As we mentioned earlier, generally this doesn’t happen overnight and a potential mentor doesn’t simply ask you “Would you like me to mentor you?” Aah.. if only it were that easy. The foundation for any such relationship needs to be built on trust, mutual respect, integrity and the equal desire to grow, learn and help another person. Don’t forget mentors gain a lot from your relationship too, including a value of self-worth, the pleasure and graciousness to see their mentee succeed and to give back to society as a whole. Most humans, regardless of age or experience genuinely love to help others also giving back and paying it forward where they feel a sense of success because of others who helped them.
Work on your mentor partnership like any new relationship you would want to develop and remember a mentor has the right to decline your engagement if they feel you aren’t invested or they can’t help you. The lesson here to ensure you display your drive and ambition and show you’re open to development and growth.
Once you develop an operating rhythm (meaning how often you meet with an agenda), ensure you commit to your regular catch-ups. Research and think of questions and information you are after so you are prepared. Don’t expect things of your mentor- such as helping get you a job offer or that they have all the magical answers. This may come eventually, but don’t hold it as an expectation. Mentors are providing an invaluable experience to you for your growth and development, don’t forget that.
A few key points to remember:
⇒A mentor may be in your life for a short time or a lifetime. So make the most of every opportunity.
⇒You can have more than 1 mentor in your life. This can be valuable when you are looking for support in different areas of your life.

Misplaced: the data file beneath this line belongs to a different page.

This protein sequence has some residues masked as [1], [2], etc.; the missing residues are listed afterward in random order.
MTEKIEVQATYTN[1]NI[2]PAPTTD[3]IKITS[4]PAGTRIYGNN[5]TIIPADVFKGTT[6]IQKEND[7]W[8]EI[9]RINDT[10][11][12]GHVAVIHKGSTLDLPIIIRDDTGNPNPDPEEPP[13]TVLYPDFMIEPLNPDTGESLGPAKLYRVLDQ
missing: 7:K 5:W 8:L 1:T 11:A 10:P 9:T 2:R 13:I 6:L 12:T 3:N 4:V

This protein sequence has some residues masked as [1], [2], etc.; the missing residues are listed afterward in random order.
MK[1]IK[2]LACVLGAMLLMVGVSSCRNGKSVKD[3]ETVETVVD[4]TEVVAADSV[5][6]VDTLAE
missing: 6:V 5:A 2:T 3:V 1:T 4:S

⇒Remember a mentor is volunteering their time as well as emotional and mental input so don’t take advantage of this exceptional relationship.
⇒The global expectation is that a mentee (that’s you) should drive the relationship, not the other way around.
⇒Put in effort- a mentor wants to help a younger/ less experienced/ ambitious version of themselves, so if they don’t see you put in the effort to prepare, take on their advice and take action from that advice, you might find yourself mentor-less.
⇒If you don’t feel your mentor relationship is working out, don’t keep it going as it can simply damage a potential friendship or valuable relationship in your network. It’s not like a boy/ girl friend- just end it!
⇒Your mentor should not have a direct reporting relationship to you- such as a boss or manager.
⇒Once you develop a strong bond, don’t think it’s perfect and stop working on it. Keep nurturing and work on your relationship to ensure it is as fruitful and beneficial to both parties as possible. Who knows the potential insights or opportunities your mentor may present to you (even though you can’t expect them)
Below is a few helpful links to mentor websites, online mentor access and book recommendations.
The Naked CEO book by Alex Malley is right on the money for anyone about to start out in the workplace and to top it off you have direct access to Alex as a mentor via the Ask Alex part of the website. UCGR has read the book and highly recommends it to all students.
Martin Yate, in his book “Knock ’em Dead- Secrets to Strategies for Success in an uncertain world outlines the key criteria for choosing mentors
After reading this blog, Undercover Grad Recruiter’s goal is to ensure you take action, start researching, looking for a mentor and engaging! Don’t wait and think there is a perfect time to get out there, because there is no time like the present.
Bon chance with your mentor journey.
UC Grad Recruiter